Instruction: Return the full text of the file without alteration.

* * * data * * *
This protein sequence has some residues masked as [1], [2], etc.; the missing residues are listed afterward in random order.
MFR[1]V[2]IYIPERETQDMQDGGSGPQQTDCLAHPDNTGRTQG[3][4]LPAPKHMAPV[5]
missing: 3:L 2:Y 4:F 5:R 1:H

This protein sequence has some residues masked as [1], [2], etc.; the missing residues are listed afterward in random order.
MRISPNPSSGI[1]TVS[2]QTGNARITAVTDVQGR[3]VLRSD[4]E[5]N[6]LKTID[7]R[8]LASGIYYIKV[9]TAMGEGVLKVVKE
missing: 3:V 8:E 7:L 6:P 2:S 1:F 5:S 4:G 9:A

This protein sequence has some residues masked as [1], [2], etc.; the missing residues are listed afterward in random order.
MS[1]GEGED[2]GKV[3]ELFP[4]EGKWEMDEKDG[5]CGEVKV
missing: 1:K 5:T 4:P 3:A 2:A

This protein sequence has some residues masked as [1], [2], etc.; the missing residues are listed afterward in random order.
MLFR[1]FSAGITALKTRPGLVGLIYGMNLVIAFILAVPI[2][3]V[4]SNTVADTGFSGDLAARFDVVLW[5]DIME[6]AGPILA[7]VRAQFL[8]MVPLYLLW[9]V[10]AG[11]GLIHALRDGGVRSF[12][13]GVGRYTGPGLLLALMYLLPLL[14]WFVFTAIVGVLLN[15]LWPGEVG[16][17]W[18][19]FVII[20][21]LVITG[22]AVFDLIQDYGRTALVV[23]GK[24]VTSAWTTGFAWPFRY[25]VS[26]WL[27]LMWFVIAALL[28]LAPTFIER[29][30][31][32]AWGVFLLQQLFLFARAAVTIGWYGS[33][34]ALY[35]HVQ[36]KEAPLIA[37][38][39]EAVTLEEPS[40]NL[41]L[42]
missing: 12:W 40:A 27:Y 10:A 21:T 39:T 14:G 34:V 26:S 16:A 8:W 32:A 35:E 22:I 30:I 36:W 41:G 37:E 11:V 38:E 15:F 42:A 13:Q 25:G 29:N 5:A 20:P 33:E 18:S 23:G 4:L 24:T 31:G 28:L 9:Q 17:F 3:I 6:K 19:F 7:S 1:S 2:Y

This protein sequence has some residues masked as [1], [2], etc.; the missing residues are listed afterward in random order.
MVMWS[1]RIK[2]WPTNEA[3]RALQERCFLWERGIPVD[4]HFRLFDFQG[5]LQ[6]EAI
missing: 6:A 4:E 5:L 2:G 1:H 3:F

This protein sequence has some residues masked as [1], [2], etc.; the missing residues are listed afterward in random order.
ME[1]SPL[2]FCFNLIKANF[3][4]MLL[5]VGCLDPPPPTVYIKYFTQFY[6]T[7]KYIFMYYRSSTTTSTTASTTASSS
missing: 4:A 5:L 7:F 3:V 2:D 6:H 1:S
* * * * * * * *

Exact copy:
This protein sequence has some residues masked as [1], [2], etc.; the missing residues are listed afterward in random order.
MFR[1]V[2]IYIPERETQDMQDGGSGPQQTDCLAHPDNTGRTQG[3][4]LPAPKHMAPV[5]
missing: 3:L 2:Y 4:F 5:R 1:H

This protein sequence has some residues masked as [1], [2], etc.; the missing residues are listed afterward in random order.
MRISPNPSSGI[1]TVS[2]QTGNARITAVTDVQGR[3]VLRSD[4]E[5]N[6]LKTID[7]R[8]LASGIYYIKV[9]TAMGEGVLKVVKE
missing: 3:V 8:E 7:L 6:P 2:S 1:F 5:S 4:G 9:A

This protein sequence has some residues masked as [1], [2], etc.; the missing residues are listed afterward in random order.
MS[1]GEGED[2]GKV[3]ELFP[4]EGKWEMDEKDG[5]CGEVKV
missing: 1:K 5:T 4:P 3:A 2:A

This protein sequence has some residues masked as [1], [2], etc.; the missing residues are listed afterward in random order.
MLFR[1]FSAGITALKTRPGLVGLIYGMNLVIAFILAVPI[2][3]V[4]SNTVADTGFSGDLAARFDVVLW[5]DIME[6]AGPILA[7]VRAQFL[8]MVPLYLLW[9]V[10]AG[11]GLIHALRDGGVRSF[12][13]GVGRYTGPGLLLALMYLLPLL[14]WFVFTAIVGVLLN[15]LWPGEVG[16][17]W[18][19]FVII[20][21]LVITG[22]AVFDLIQDYGRTALVV[23]GK[24]VTSAWTTGFAWPFRY[25]VS[26]WL[27]LMWFVIAALL[28]LAPTFIER[29][30][31][32]AWGVFLLQQLFLFARAAVTIGWYGS[33][34]ALY[35]HVQ[36]KEAPLIA[37][38][39]EAVTLEEPS[40]NL[41]L[42]
missing: 12:W 40:A 27:Y 10:A 21:T 39:T 14:G 34:V 26:S 16:A 8:W 32:A 35:E 22:I 30:I 36:W 41:G 37:E 11:V 38:E 15:F 42:A 13:Q 25:G 29:N 5:A 20:P 33:E 18:S 23:G 4:L 24:T 31:G 28:L 9:Q 17:F 3:I 6:K 19:F 7:S 1:S 2:Y

This protein sequence has some residues masked as [1], [2], etc.; the missing residues are listed afterward in random order.
MVMWS[1]RIK[2]WPTNEA[3]RALQERCFLWERGIPVD[4]HFRLFDFQG[5]LQ[6]EAI
missing: 6:A 4:E 5:L 2:G 1:H 3:F

This protein sequence has some residues masked as [1], [2], etc.; the missing residues are listed afterward in random order.
ME[1]SPL[2]FCFNLIKANF[3][4]MLL[5]VGCLDPPPPTVYIKYFTQFY[6]T[7]KYIFMYYRSSTTTSTTASTTASSS
missing: 4:A 5:L 7:F 3:V 2:D 6:H 1:S